Atkinson is an English-language surname. The name is derived from a patronymic form of the Middle English Atkin. The personal name Atkin is one of many pet forms of the name Adam.
|surname Watkin. If an internal link intending to refer to a specific person led you to this page, you may wish to change that link by adding the person's given name(s) to the link.This page lists people with the|
William Williams may refer to:
Blake is a surname or a given name which originated from Old English. Its derivation is uncertain; it could come from "blac", a nickname for someone who had dark hair or skin, or from "blaac", a nickname for someone with pale hair or skin. Another theory is that it is a corruption of "Ap Lake", meaning "Son of Lake".
Stephens is a surname. It is a patronymic and is recorded in England from 1086.
Hopkins is an English, Welsh and Irish patronymic surname. The English name means "son of Hob". Hob was a diminutive of Robert, itself deriving from the Germanic warrior name Hrod-berht, translated as "renowned-fame". The Robert spelling was introduced to England and Scotland after the Norman conquest of England.
Wynne is a surname of Welsh origin. This is a list of notable people with the surname, sorted by profession:
Golding is an English surname.
Jennings is a surname of early medieval English origin. Notable people with the surname include:
Trevor is a given name and surname of Welsh and Irish origin.
The surname Cox is of English or Welsh origin, and may have originated independently in several places in Great Britain, with the variations arriving at a standard spelling only later. There are also two native Irish surnames which were anglicised into Cox.
Welch is a surname of Anglo-Saxon origin. It comes from the Old English word Welisc meaning foreign. It was used to describe those of Celtic or Welsh origin. Welch and another common surname, Walsh, share this derivation. Welsh is the most common form in Scotland, while in Ireland, where the name was carried by the Anglo-Norman invasion, the form of Walsh predominates.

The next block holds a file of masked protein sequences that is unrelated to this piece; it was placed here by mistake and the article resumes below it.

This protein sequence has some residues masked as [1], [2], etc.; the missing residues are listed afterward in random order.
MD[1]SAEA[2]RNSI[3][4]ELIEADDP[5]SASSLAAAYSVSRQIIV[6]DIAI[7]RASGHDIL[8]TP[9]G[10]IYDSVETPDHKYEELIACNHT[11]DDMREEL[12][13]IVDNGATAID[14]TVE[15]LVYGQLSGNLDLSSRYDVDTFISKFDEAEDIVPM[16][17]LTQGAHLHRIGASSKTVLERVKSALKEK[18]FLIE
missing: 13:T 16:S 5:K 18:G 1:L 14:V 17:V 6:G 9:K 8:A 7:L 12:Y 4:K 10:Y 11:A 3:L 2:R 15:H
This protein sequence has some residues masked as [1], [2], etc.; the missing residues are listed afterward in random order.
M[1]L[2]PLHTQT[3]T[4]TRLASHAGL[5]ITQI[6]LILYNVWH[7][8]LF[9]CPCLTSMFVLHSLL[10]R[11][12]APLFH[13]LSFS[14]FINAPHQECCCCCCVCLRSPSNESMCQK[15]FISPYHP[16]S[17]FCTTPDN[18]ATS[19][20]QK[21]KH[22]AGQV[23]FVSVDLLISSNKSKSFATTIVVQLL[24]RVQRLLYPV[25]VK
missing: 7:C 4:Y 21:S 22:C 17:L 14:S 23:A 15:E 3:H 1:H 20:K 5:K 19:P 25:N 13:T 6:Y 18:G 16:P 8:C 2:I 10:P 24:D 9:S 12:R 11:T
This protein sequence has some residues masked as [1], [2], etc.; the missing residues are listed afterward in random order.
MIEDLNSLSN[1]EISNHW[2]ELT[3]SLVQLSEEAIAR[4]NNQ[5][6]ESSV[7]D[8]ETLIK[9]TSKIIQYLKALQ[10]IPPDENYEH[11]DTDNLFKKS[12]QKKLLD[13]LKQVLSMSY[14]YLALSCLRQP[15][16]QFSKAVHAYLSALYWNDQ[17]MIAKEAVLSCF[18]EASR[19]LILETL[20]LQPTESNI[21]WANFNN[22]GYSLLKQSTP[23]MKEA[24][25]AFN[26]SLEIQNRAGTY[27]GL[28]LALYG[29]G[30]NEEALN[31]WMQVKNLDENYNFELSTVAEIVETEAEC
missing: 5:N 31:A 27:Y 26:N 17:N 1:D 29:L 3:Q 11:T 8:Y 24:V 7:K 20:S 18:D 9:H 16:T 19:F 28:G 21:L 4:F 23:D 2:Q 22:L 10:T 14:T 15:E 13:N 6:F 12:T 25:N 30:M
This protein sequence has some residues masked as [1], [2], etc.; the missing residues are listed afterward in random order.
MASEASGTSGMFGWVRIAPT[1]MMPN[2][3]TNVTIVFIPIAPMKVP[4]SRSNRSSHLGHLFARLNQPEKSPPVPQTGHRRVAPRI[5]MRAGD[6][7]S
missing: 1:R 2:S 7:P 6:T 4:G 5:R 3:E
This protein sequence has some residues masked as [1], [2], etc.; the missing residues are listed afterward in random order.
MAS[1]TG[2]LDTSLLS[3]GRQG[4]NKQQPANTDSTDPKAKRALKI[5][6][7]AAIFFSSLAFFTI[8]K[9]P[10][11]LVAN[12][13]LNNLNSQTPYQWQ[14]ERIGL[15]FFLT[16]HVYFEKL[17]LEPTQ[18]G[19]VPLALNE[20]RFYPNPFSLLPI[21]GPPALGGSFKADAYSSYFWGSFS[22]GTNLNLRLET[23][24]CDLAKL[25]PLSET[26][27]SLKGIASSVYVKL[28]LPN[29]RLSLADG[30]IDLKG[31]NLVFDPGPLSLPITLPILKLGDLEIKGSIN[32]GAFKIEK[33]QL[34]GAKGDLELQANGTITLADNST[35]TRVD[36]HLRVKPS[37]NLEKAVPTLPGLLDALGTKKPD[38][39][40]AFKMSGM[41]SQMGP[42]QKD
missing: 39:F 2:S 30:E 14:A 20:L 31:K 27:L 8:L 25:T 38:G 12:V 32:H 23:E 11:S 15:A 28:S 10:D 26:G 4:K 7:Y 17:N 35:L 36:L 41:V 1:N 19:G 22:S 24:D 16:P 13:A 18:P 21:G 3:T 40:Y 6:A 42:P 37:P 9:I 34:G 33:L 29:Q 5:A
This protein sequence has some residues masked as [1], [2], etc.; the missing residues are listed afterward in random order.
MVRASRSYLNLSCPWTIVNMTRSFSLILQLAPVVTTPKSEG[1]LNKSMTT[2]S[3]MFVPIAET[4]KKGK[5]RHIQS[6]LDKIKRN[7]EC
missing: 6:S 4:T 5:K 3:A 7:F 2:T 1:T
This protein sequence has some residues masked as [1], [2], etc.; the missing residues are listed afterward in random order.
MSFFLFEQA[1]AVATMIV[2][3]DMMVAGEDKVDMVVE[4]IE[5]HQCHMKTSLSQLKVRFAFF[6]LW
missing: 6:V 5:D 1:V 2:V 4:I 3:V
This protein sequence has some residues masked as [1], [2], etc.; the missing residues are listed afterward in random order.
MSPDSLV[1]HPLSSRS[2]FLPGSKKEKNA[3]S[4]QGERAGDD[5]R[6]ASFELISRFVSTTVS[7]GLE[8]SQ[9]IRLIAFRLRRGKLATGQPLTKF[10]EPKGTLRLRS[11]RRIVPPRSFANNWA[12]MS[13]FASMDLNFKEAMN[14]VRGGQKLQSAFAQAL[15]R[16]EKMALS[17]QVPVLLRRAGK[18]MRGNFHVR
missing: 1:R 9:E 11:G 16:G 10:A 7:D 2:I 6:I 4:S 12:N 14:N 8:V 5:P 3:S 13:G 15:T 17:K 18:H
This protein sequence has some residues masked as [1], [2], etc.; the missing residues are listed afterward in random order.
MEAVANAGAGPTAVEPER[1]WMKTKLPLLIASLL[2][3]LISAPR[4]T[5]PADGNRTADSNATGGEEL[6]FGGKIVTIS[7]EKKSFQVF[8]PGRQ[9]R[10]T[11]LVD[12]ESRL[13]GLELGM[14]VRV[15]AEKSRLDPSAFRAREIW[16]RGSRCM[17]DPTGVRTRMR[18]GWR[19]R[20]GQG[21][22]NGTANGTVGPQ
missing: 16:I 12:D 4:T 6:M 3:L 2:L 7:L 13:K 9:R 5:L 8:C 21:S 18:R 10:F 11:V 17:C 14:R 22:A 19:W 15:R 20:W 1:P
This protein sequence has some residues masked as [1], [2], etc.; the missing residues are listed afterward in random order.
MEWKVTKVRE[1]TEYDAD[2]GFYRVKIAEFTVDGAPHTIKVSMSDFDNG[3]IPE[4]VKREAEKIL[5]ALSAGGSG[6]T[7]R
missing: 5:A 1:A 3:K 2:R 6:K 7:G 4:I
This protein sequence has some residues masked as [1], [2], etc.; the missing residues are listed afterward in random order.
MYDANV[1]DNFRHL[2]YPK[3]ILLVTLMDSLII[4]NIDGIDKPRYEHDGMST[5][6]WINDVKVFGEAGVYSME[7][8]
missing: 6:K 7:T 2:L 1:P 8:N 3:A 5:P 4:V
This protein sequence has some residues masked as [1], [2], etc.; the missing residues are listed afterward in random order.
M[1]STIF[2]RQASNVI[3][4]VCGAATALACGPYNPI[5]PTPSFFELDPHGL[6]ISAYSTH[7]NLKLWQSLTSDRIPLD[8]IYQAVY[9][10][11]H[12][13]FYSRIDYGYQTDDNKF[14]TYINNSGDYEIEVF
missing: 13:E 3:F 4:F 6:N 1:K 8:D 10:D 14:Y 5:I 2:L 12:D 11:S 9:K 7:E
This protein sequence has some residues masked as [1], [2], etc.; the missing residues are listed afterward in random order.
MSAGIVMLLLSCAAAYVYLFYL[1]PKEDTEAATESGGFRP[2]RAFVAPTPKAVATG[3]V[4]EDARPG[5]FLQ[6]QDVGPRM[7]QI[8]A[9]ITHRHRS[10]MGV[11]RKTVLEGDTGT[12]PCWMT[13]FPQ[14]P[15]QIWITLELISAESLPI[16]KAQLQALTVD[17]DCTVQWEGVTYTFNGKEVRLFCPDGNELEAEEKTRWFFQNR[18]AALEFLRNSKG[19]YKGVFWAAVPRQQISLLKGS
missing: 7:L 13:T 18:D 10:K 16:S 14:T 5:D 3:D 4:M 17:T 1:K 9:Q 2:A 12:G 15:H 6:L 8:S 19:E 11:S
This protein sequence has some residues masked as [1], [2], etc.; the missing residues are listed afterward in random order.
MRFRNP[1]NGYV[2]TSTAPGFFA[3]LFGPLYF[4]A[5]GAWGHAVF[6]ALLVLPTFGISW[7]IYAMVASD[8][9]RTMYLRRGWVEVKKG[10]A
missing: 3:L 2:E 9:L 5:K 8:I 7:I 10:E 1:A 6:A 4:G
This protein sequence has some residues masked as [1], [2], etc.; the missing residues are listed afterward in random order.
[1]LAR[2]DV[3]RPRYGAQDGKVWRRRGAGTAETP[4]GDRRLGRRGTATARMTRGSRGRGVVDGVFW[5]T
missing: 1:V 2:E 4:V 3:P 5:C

The Williams-Wynn Baronetcy, of Gray's Inn in the County of Middlesex in the Baronetage of England, and of Bodelwyddan in the County of Flint in the Baronetage of Great Britain, are two titles held jointly since 1880.
Smyth is an early variant of the common surname Smith. Shown below are notable people who share the surname "Smyth".
Morgan is a surname of Welsh origin.
Bland is a surname thought to derive from Old English (ge)bland ‘storm’, ‘commotion’. It is thought to have originated in an area in Yorkshire
Walsh is a common Irish surname, meaning "Briton" or "foreigner", literally "Welshman" or 'Wales', taken to Ireland by British soldiers during and after the Norman invasion of Ireland. It is most common in County Mayo and County Kilkenny. It is the fourth most common surname in Ireland, and the 265th most common in the United States. There are variants including "Walshe", "Welsh", "Brannagh", and "Breathnach". Walsh is uncommon as a given name. The name is often pronounced "Welsh" in the south and west of the country.
Meyrick is a surname and given name. Meyricke is a variant form. Notable persons with these names include:
Pigott and Piggott are English surnames.
Pigot is an English surname.
Astley is a surname and given name. Notable people with the name include: